Skip to main content

Georgian designer

Demna Gvasalia – desire to disappear

The artistic director of Balenciaga continually reveals himself in his daring, culture-altering work, even as he occasionally tries to disappear.
 |  Borena Kuliashvili  | 

This past July, Balenciaga hosted a banquet honoring Demna, its artistic director of seven years, in the same neo-Classical house near the Place de la Concorde where coronation balls for Emperor Napoleon I and King Charles X were formerly held. The French fashion house founded in 1917 by Cristóbal Balenciaga, the Spanish designer whose bubble hemlines, sack dresses, and cocoon coats offered an adventurous postwar alternative to Christian Dior’s hyper-feminine New Look of the late 1940s, had hosted the 41-year-old Georgian designer’s second couture collection earlier that day. Now, the actor Alexa Demie was chatting with reality star and real estate agent Christine Quinn, whose Balenciaga handbag, one of only 20 in existence, was also a Bang & Olufsen speaker, in the grand reception room of the recently restored 18th-century Hôtel de la Marine. Kim Kardashian, the brand’s most devoted and well-known customer, was posing in one of the designer’s tinted polyurethane bags. The supermodels Naomi Campbell and Bella Hadid, the actor Michelle Yeoh, the rapper Offset, the country music star Keith Urban, and his wife, the actress Nicole Kidman, who had just walked her first runway show in a silver-coated silk taffeta gown with a long train knotted at the hip, were all seated at a long banquet table with Demna. Demna has always surrounded herself with a circle of confidants to help him deal with his sometimes extreme social anxiety at such events. This includes her husband, the musician and composer Lock Gomez, well known by his stage name, BFRND, whom she met online in 2016 and wed in 2017.

Balenciaga hired Demna in 2015 with the express purpose of reviving the urgency of the clothing. He was not an obvious choice as the next in line to the legendary tailor once referred to by Dior as “the master of us all” and by Coco Chanel as “a couturier in the truest sense of the word” in addition to being a more direct successor to the urbane, forward-thinking French Belgian designer Nicolas Ghesquière, who spent 15 years running the company before leaving in 2012. In his spring 1967 collection, which featured a bridal dress kept together by a single seam, Cristóbal Balenciaga, a perfectionist determined to achieve sculptural purity through minimum construction, came closest to attaining his goal. Demna, who has piercings in both ears and has a headbanger-like appearance, appeared to have just left a Rammstein concert as she walked onto fashion’s biggest stage wearing tattered jeans and worn-out band t-shirts.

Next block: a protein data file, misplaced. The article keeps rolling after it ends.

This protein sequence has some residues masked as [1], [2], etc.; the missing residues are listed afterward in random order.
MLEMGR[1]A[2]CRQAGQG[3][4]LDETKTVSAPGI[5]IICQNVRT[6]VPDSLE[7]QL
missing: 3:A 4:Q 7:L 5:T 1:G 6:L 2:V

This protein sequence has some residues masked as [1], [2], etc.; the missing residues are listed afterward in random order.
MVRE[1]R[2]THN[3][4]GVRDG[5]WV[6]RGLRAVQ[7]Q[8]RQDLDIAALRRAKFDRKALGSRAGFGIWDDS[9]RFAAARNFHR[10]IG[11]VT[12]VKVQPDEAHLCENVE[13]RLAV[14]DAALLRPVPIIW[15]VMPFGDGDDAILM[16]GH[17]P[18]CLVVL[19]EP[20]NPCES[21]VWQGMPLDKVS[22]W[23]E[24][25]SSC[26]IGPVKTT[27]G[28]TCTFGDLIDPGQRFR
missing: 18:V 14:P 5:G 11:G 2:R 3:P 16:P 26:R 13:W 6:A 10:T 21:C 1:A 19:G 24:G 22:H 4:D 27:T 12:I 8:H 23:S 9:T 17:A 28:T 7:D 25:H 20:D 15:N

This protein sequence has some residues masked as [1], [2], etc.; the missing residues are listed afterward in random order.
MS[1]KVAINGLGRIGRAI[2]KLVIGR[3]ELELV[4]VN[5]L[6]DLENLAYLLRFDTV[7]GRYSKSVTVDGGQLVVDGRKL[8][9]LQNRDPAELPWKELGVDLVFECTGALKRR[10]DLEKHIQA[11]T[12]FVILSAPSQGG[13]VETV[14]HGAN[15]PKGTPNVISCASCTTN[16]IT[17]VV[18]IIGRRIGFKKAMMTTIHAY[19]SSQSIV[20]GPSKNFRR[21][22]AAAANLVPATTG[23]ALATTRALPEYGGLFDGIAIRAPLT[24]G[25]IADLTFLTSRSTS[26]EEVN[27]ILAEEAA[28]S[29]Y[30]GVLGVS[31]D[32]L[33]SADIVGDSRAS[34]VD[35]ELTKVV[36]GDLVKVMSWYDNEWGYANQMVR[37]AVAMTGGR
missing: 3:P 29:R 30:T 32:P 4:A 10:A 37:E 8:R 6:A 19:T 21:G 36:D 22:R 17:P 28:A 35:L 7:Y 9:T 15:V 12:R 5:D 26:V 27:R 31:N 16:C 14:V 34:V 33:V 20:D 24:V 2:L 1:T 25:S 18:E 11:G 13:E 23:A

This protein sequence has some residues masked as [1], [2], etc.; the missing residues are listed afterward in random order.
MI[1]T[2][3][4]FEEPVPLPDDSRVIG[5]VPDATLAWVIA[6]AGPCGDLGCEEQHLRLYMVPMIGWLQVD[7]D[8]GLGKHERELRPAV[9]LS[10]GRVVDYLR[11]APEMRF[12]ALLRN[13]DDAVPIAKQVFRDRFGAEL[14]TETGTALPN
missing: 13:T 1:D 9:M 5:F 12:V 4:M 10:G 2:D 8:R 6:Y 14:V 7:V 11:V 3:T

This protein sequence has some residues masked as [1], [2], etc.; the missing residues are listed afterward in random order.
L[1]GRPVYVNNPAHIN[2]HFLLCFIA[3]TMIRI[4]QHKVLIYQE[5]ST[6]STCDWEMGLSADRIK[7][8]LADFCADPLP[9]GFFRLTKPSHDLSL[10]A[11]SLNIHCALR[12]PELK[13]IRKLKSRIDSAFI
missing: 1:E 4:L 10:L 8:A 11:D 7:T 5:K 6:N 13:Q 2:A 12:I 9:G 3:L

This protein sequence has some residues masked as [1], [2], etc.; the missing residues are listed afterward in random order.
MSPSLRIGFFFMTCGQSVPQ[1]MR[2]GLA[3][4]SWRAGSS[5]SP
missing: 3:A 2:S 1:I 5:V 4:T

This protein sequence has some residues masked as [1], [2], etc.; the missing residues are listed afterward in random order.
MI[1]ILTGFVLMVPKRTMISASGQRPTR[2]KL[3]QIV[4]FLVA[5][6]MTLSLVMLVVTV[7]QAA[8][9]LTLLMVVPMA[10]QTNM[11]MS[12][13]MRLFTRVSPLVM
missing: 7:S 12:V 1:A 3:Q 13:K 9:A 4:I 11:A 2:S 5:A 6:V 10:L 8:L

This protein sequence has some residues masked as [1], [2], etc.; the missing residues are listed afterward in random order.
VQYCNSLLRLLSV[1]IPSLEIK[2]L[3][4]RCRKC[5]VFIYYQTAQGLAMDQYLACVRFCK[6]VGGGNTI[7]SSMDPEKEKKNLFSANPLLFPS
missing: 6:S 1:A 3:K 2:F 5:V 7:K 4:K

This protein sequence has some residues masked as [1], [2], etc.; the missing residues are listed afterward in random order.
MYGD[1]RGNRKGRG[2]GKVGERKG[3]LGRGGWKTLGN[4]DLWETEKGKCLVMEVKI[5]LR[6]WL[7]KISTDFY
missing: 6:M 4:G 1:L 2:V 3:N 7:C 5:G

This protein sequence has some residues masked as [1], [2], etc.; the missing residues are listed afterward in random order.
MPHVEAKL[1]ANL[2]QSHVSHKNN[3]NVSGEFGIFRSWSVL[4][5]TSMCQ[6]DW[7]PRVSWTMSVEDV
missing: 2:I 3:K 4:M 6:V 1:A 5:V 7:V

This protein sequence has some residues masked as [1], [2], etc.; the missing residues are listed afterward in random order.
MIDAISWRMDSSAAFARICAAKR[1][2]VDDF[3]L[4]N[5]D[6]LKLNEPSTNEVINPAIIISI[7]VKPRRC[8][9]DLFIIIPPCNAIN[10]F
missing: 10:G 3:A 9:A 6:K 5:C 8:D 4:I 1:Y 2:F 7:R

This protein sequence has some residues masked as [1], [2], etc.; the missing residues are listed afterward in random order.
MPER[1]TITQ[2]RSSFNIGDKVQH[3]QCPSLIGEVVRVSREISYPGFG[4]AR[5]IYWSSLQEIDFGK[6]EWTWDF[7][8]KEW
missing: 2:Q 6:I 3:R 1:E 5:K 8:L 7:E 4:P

However, since joining Balenciaga, Demna has emerged as one of his generation’s most fascinating designers, if not its most significant. He can’t introduce a pair of shoes without them turning into a Cardi B song, which is unusual in a sector where strategy teams struggle to get people talking about their brands. What’s more impressive, though, is how deftly he has combed through the archives, reinterpreting Cristóbal’s classic silhouettes with reverence and cheek, fusing house codes with streetwear fashion tenets, and creating designer clothing out of materials like nylon and denim in addition to satin and velvet. His contributions to the brand have run the gamut from subtle homage (his fall 2016 debut featured a two-button gray flannel jacket that flared at the hips, a subtle take on the iconic Balenciaga bell shape of the 1950s) to histrionic (for spring 2020, he took the construction to its extreme, exaggerating the form so that models in matching gold and silver lamé gowns resembled a pair of Hershey’s Kisses on creat).

Despite his desire to withdraw at times, Demna has discovered that people are looking at him more and more. He also remembers his predecessor in similar manner: Despite his best efforts to maintain his incognito, Balenciaga the man rose to prominence as an international fashion icon in the 1940s and 1950s. According to Mary Blume, author of “The Master of Us All: Balenciaga, His Workrooms, His World” (2013), “Nobody knew how tall he was, if he was skinny or overweight. He wasn’t regarded to be one individual, but rather a group of designers by a few French journalists. And the reason why is just that he didn’t show up. Demna and Kardashian attended the Met Gala in 2021 while wearing identical black cloth face veils.

Many people believed that it was Kanye West, Kim Kardashian’s then-estranged husband, even though his attendance was intended to announce his debut as an industry figure. However, the mask had at least two benefits: it helped him to relax and kept the cameras from taking pictures of him that weren’t flattering. “I’ve always had a problem with myself in the mirror,” says Demna, whose somewhat stern features — pale skin, strong nose — are softened by his hazel eyes and a warm smile. He’s decided to wear one ever since anytime he has to have his picture taken.



Leave a Reply

We would like to keep you updated with special notifications.

Skip to content